The 45-year-old's body was found in the River Wyre, on St. Michael’s on Wyre, on 19 February, three weeks after she was reported missing.
Lancashire's Police and Crime Commissioner Andrew Snowden has ordered an independent review of the police investigation.
Ms Bulley's case attracted media attention all over the world, which led to dozens of "amateur detectives" on social media - particularly TikTok - descending on the village.
Asked by the Local Democracy Reporting Service why he had ordered the review, Mr Snowden said that it was important to “ask the questions” the public want answering.
He wants to understand how social media set the agenda during the investigation - rather than the police themselves.
Mr Snowdon said: "I’m also concerned in a modern policing investigation, which was sadly correct in its hypothesis all along, became such a story – particularly in the national papers – about ‘bungling, incompetent cops’. Yet they were right all along."
He continued to say: "TikTok saw online amateur detectives pushing conspiracy theories out, which resulted in vile abuse towards Nicola’s family and friends.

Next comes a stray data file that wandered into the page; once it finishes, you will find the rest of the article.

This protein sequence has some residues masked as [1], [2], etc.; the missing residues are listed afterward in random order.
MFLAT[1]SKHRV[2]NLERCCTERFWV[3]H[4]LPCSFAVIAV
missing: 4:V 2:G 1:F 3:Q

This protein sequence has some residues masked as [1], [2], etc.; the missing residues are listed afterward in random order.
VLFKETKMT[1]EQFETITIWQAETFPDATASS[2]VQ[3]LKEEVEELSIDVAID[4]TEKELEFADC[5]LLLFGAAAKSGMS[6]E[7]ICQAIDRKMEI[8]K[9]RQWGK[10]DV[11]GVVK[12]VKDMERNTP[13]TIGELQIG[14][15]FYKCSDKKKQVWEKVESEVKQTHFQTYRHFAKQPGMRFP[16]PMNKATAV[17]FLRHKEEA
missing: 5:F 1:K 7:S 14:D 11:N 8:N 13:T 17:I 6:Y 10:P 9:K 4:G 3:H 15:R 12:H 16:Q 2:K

"How did that get so out of hand?"
Lancashire Police was criticised for making Ms Bulley's struggles with alcohol and the menopause public during the missing person's investigation.
However, the Information Commissioner's Office later said the force will not face action over its disclosures after a "fast-paced" investigation.
The Conservative politician said he had his own “personal views” but said he did not want to “pre-empt” the outcome of the review he had requested.
The College of Policing Review is expected to report in the autumn and will focus on:
The operational response to the high-risk missing person investigation mounted to find Nicola Bulley
Communication and engagement with the press, public and family
Decision-making surrounding the disclosure of sensitive personal information
Earlier this month, the Information Commissioner’s Office decided not to take any enforcement action against Lancashire Police over its disclosure of Nicola Bulley’s personal information.
Meanwhile, the Independent Office for Police Conduct (IOPC) cleared the force of any wrongdoing over contact it had had with her prior to her disappearance.
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